Netflix Drives New Video Services, But Cord Cutting Remains Rare (Survey)

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Leichtman Research Group finds that only 0.3% of a survey sample dropped a multi-channel video service over the past year.


NEW YORK -- Netflix has been driving the use of emerging video services over the past year, but few consumers are cutting the pay TV cord, according to a survey from Leichtman Research Group.

It found that 30 percent of U.S. households have at least one television set connected to the Internet via a video game system, a Blu-ray player and/or the TV set itself, up from 24 percent a year ago.

Ten percent of adults now watch video from the Internet via one of these devices at least weekly - double last year's figure. "This increased usage is heavily driven by Netflix subscribers, with 30 percent of Netflix subscribers watching video from the Internet via one of these connected devices weekly, compared to 3 percent weekly use among all non-Netflix subscribers," Leichtman said.

Its survey found that 12 percent of adults use Netflix’s Watch Instantly feature weekly, triple the 4 percent who said so last year. Among Watch Instantly customers, 77 percent use it to watch movies and TV shows on a TV set, while 60 percent say they access Netflix via a video game console.

However, only 0.3 percent of the survey sample dropped a multi-channel video service over the past year, do not plan to subscribe again in the next six months and say that they don’t subscribe because they can watch all that they want on the Internet or in other ways. Most of these respondents say that they would have dropped service to save money regardless.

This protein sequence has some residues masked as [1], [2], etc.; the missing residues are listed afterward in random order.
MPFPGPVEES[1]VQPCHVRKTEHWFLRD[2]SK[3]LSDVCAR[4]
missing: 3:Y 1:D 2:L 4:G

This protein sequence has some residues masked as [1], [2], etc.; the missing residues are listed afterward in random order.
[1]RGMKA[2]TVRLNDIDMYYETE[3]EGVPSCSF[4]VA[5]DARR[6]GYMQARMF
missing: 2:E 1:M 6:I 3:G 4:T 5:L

“The use of emerging video services rapidly increased over the past year, with Netflix being the key driver of this growth,” said Bruce Leichtman, president and principal analyst for Leichtman Research. "Even with this growth in emerging video services, this isn’t creating a significant trend in consumers ‘cutting the cord’ to multi-channel video services – including cable, satellite and telco video services."

He added that there was "little difference" in the intent to switch or disconnect service from prior years.

Leichtman surveyed 1,287 households nationwide.

Among its other findings:

* 20 percent of multi-channel video subscribers are likely to reduce their spending in the next six months. However, Netflix subscribers, online video users and premium subscribers are as likely as others to reduce spending.

* Adults watching TV shows online weekly amount to 12 percent, compared with 11 percent last year.

* 23 percent of households have a video game system connected to the Internet, 10 percent have an Internet-connected TV set, and 7 percent have a Blu-ray player with an Internet connection.

* Among mobile phone owners, 15 percent watch video on their phones at least weekly, up from 10 percent last year, and 6 percent two years ago.